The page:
March 28, 2012
Article by Global Pre-Meds
Hospital doctor shadowing & global health experience programs.
Medicine Work placements are an important part of getting the relevant experience required for a career in medicine and healthcare. Nearly all medical schools require students to have taken part in some form of work experience. A work placement can also help demonstrate you have the relevant communication skills, caring nature and work ethic for a career in medicine. NHS Work placements can be rewarding in other ways too, helping a student prepare for their future career and providing new skills, experiences as well as contacts in the medical profession. As work placements are highly valuable sources of experience, making the most of your time will maximise the short period of time you spend on the placement.
Before starting your work placement, do a little research on the place you will be working. If you or your college/school know somebody who has previousl taken part in a work placement there, speak to them and ask what they did and what to expect from your time there. When starting a work placement is to make sure you know who is responsible for you. Most work placements will provide you with a mentor or supervisor who will there to answer any questions that you have and will help you make the most of your experience. Speak to this person and go through your goals and explain want you hope to achieve on the placement. Make sure it is made clear the type of work you will be expected to do, and if there is anything you are unsure about, or believe you are not able to deal with, make sure you say.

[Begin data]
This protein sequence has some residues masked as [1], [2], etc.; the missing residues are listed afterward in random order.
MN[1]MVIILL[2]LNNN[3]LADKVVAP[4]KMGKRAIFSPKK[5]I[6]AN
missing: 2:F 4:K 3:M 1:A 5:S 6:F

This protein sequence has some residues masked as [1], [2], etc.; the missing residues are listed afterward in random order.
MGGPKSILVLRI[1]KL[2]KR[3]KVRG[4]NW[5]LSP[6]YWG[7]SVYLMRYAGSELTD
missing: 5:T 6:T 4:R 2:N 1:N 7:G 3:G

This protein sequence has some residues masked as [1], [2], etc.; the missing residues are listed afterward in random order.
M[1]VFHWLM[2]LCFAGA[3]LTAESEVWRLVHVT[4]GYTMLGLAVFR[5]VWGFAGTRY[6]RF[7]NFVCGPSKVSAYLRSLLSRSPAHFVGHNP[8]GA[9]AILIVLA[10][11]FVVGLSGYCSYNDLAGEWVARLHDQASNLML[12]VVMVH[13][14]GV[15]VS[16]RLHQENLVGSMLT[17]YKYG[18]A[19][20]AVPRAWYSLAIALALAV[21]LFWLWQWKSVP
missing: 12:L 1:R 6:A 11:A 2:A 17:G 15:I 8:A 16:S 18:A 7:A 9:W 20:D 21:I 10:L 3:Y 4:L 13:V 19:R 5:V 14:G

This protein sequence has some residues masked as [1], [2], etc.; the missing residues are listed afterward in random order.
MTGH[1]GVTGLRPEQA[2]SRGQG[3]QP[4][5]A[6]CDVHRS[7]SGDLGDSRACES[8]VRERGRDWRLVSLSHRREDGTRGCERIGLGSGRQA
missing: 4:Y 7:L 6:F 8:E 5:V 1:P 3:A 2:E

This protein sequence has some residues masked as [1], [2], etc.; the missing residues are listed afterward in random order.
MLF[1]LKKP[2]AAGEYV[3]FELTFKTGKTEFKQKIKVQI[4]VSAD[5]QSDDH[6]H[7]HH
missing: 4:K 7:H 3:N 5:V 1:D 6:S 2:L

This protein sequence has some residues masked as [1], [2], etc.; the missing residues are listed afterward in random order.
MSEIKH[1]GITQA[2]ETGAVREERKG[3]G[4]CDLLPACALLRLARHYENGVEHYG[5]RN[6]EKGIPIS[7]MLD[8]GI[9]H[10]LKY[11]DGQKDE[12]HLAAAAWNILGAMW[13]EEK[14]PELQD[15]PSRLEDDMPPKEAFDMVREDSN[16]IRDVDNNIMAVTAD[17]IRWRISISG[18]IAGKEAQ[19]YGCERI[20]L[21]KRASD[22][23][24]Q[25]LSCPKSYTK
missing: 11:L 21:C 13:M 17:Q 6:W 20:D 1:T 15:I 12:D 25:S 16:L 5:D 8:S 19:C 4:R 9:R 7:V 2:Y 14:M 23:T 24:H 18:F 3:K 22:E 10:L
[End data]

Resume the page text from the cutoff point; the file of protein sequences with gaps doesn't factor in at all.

Asking questions is perhaps the best method of learning from other people. Speak to people you are assigned to work with and ask them about their job, how they got into a career in medicine, what they get out of it, and the challenges you may face in the future, but remember, people are working so choose times when people aren’t too busy. While most people will be willing to share their expertise and knowledge with you, respect those that either don’t have the time or would rather not. Don’t be afraid to contribute to discussions and offer opinions when appropriate. Most people are quite open to new ideas so don’t be afraid to speak up.
When working, make sure you carry out any tasks you are asked to do to the best of your abilities. Don’t stand around looking bored, if you have nothing to do ask somebody if there is anything you can do to help. In most medical settings there is always something that needs doing. Keeping a written record of your experiences is also a good idea. It’s very easy to forget things, so by keeping a log you will always have a permanent record of what you achieved and learned, and it may prove crucial when it comes to an interview for a paid job or medical school placement.